The discussion in today’s class led primarily by the work of Alice Walker left an impression on me that I have carried all day. Reading her essay, “In Search of Our Mothers’ Gardens” on my own before class stirred profound emotion, and I immediately felt a connection with the text. However, it was only during class, when the text was read aloud by fellow students as well as Dr. McCoy, that I felt truly enraptured by Walker’s message. My eyes could not be separated from the text, and I wanted to cry out for the women Walker spoke for. When it was mentioned by Dr. McCoy that it is thanks to writers such as Alice Walker that we, as English undergraduates, enjoy the freedom of expressing our interpretations of literature and feel that there is value in them, I was reminded of my admiration for literary study.
“Instead of being perceived as whole persons, their bodies became shrines…” (Walker, 401). Walker addresses the separation that African American women, her ancestors, felt from themselves and the world during the time of Jean Toomer’s Cane, in the 1920s. She argues that the reason for the ghost-like existence of these women at that time was the fact that they were denied any outlet for creativity, and went unacknowledged and dismissed by society. Walker stresses that these women were crying out for expressive freedom, and unless that was met they could find no joy or fulfilment in their lives. Joe Moran in Interdisciplinarity discusses that without literary criticism, and what I could interpret as the Arts in general, there is “a lost sense of wholeness in society and culture” (35). These women felt separate from society, and yearned for a wholeness that could only be recognized when they themselves were recognized, and their interpretations of “literature, life, and thought” – a phrase used by Moran – were considered valid. Society can only truly be whole and inclusive when it recognizes the value of its citizens, which can be achieved by literary and artistic freedom.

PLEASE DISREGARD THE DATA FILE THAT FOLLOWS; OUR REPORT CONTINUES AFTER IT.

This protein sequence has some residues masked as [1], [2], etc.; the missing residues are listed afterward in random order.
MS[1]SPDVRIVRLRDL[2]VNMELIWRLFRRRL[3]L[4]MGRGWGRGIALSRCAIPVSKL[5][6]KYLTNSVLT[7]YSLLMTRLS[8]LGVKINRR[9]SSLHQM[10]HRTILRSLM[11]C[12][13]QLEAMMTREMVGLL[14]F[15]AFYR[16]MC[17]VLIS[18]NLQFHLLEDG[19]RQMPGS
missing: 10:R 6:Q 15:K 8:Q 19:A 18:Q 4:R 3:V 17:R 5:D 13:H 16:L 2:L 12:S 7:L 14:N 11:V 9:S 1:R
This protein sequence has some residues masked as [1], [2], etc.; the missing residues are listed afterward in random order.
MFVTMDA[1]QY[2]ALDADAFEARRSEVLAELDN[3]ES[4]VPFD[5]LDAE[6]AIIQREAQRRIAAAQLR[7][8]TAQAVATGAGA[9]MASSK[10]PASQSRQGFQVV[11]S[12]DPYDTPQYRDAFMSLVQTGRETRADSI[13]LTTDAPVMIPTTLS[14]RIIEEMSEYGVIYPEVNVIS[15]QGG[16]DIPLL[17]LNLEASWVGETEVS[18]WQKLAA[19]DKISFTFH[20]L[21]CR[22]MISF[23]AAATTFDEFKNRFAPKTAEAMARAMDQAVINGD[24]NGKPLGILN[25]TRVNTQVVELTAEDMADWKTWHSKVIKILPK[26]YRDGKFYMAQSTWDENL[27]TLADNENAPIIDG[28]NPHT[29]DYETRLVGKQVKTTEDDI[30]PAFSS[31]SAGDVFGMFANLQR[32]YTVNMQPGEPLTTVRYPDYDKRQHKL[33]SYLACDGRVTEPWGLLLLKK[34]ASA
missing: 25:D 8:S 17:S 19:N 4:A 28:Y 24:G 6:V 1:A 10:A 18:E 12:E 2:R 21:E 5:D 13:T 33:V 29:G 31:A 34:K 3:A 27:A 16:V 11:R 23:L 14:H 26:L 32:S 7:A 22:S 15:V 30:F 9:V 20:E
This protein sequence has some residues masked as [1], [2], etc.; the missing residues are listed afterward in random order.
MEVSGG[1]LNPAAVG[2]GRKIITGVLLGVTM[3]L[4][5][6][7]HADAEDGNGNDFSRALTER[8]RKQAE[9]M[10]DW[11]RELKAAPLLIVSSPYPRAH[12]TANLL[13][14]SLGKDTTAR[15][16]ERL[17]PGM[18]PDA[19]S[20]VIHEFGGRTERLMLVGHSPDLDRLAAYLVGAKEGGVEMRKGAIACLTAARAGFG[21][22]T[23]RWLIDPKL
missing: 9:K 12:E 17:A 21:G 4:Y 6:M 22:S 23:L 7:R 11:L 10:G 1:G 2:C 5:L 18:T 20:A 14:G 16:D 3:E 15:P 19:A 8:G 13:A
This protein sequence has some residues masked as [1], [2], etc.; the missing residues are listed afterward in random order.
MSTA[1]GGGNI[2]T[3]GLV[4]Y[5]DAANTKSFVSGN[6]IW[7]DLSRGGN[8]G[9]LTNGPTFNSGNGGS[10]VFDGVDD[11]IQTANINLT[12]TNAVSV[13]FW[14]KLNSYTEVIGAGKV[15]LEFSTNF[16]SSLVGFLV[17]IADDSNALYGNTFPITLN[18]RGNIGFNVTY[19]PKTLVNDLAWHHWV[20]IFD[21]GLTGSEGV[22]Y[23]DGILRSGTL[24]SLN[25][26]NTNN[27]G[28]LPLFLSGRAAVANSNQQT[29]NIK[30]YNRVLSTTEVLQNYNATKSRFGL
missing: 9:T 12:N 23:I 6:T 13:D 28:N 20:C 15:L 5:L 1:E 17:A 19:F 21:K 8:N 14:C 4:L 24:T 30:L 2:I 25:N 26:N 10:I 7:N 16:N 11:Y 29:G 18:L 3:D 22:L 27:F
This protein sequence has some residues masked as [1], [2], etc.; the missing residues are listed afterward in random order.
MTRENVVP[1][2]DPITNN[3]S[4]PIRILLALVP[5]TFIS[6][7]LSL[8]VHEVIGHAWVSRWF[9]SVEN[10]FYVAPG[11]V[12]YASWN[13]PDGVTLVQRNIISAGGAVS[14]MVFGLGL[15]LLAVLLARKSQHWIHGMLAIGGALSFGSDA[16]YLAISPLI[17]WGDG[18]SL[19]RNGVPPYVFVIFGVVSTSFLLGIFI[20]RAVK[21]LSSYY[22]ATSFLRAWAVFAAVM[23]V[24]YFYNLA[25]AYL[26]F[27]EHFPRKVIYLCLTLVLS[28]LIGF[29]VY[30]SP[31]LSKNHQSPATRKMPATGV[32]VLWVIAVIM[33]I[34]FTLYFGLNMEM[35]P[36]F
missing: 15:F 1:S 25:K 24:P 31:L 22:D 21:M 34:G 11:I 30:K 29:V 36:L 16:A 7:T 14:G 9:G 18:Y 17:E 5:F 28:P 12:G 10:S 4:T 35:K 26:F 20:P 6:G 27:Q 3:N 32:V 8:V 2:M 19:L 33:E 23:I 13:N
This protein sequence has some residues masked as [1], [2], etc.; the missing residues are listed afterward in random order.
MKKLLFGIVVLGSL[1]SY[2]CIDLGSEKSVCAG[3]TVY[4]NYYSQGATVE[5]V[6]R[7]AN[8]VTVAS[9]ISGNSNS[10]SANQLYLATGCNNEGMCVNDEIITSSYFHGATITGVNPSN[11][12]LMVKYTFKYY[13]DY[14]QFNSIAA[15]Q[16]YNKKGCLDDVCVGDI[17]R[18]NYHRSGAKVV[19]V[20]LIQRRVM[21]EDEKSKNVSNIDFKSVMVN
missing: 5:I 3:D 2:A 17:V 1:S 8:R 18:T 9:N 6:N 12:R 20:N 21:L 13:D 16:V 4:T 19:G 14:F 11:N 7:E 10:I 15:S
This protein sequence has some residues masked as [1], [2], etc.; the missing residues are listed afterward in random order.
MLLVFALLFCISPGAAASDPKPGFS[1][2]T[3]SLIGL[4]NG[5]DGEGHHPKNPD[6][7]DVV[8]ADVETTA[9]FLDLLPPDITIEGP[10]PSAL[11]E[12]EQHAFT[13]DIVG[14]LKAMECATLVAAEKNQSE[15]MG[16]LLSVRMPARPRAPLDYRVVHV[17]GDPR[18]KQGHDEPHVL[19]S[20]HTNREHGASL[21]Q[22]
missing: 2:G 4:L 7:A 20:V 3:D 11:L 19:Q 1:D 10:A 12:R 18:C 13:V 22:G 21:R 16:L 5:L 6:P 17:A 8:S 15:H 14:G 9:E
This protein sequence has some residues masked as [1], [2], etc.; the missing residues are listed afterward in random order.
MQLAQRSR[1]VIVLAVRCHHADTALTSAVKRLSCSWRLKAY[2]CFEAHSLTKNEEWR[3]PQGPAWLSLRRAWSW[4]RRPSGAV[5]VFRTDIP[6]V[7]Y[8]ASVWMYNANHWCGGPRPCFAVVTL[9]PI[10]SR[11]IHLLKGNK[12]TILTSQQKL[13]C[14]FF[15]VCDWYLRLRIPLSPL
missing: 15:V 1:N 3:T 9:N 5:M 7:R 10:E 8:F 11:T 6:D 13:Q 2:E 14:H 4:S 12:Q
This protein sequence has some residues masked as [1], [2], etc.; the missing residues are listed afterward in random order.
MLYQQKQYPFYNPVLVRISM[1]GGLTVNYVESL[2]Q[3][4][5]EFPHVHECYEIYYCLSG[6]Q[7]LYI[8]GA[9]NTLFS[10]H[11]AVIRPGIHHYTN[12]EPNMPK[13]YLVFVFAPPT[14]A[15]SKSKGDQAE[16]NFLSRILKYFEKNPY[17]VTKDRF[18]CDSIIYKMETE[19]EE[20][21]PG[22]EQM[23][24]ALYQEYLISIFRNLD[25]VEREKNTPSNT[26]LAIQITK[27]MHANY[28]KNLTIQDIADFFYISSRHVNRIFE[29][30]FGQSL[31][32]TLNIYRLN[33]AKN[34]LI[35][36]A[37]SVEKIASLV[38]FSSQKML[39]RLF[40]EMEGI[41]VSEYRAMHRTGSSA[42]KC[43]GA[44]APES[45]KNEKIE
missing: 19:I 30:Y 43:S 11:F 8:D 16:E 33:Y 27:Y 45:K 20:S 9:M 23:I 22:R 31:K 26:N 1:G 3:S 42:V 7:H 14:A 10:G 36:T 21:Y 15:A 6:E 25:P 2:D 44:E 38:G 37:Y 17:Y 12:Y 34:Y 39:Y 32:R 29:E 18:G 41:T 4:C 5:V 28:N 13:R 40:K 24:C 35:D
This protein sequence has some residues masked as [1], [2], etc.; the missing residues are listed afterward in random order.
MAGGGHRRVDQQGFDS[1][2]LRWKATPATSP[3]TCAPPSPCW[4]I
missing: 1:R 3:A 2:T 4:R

As mentioned in today’s class, we as citizens of this time in history enjoy more rights than, arguably, ever before. We have the opportunity to express ourselves with little restriction. It is my hope and plea that the public takes note and appreciates this freedom, as it has not always been there. Alice Walker reminds us of the incredible progress of women, African American women in particular. To suffer under the horrible oppression that they did, in so many forms, and rise to the intellectual greatness that so many have displays the most inspiring example of strength and wisdom. For, I believe, that those who have endured pain and oppression are the ones who can truly understand bliss and freedom, and make something beautiful of it.